Lectures Concerning Oratory

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G. Faulkner, 1760 - Eloquence - 457 pages
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Page 219 - But who knows nothing, is once seen to smile; Where sighs and groans and shrieks that rend the air, Are made, not mark'd; where violent sorrow seems A modern ecstasy: the dead man's knell Is there scarce ask'd for who; and good men's lives Expire before the flowers in their caps, Dying or ere they sicken.
Page 239 - Immediately the mountains huge appear Emergent, and their broad bare backs upheave Into the clouds; their tops ascend the sky: So high as...
Page 241 - Merion's faithful Care. With proper Instruments they take the Road, Axes to cut, and Ropes to sling the Load. First march the heavy Mules, securely slow, O'er Hills, o'er Dales, o'er Crags, o'er Rocks, they go : Jumping high o'er the Shrubs of the rough Ground, Rattle the clatt'ring Cars, and the shockt Axles bound.
Page 249 - Why comes not Death, Said hee, with one thrice acceptable stroke To end me? Shall Truth fail to keep her word, Justice Divine not hast'n to be just? But Death comes not at call, Justice Divine Mends not her slowest pace for prayers or cries. O Woods, O Fountains, Hillocks, Dales and Bowrs, With other echo late I taught your Shades To answer, and resound farr other Song.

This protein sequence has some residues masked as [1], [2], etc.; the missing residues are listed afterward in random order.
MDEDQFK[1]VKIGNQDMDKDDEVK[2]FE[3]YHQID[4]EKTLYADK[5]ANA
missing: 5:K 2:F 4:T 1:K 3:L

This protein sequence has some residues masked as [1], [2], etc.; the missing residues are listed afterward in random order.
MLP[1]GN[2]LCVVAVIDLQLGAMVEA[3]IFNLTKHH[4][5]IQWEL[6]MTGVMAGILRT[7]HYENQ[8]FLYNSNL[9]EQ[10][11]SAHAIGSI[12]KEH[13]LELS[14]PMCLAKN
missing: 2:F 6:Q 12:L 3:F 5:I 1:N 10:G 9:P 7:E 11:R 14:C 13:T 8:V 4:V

Page 261 - Addifon hath commended a Paflage of Milton \ And had Earth been then, All Earth had to her Center fhook. Yet it feems that it may be doubted, whether the Poet, after reprefenting all Heaven refounding with the Tumult of the Angels engaged in Battle, hath not gone out of his Way, to add an Image that weakens the foregoing. THE...
Page 265 - Warriors, the flower of heav'n, once yours, now lost, If such astonishment as this can seize Eternal spirits; or have ye chos'n this place After the toil of battle to repose Your wearied virtue, for the ease you find To slumber here, as in the vales of heav'n? Or in this abject posture have ye sworn To adore the conqueror?
Page 240 - Th' infernal doors, and on their hinges grate Harsh thunder, that the lowest bottom shook Of Erebus.
Page 266 - As the poets," says DR. LAWSON, " abound most in figures, it might be fit that all who mean to excel in eloquence should, at least in their youth, be conversant with their writings.
Page 81 - Compting-houfe employ'd the Sunday morn : Seldom at Church ('twas fuch a bufy life) But duly fent his family and wife. There (fo the Devil ordain'd) one Chriftmas-tide My good old Lady catch'da cold and dy'd. A Nymph of Quality admires our Knight, He marries, bows at Court, and grows polite : Leaves the dull Cits, and joins (to pleafe the Fair) The well-bred cuckolds in St. James's air: In...
Page 170 - You cannot be much affected by what he [the speaker] says, if you do not look upon him to be a Man of Probity, who is in earnest, and doth himself believe what he endeavoreth to make out as credible to you.

About the author (1760)

John Lawson, explorer, surveyor, and naturalist, was from the Yorkshire region of England. He arrived in the Carolinas in 1700 and soon after began the first of a series of travels in the region. Eventually, he took up residence in present-day Bath, North Carolina, and in 1708 became the official surveyor for the Lords Proprietors of Carolina. In the late summer of 1711, on another trip to explore the interior of the region, Lawson was captured and put to death by Tuscarora Indians.

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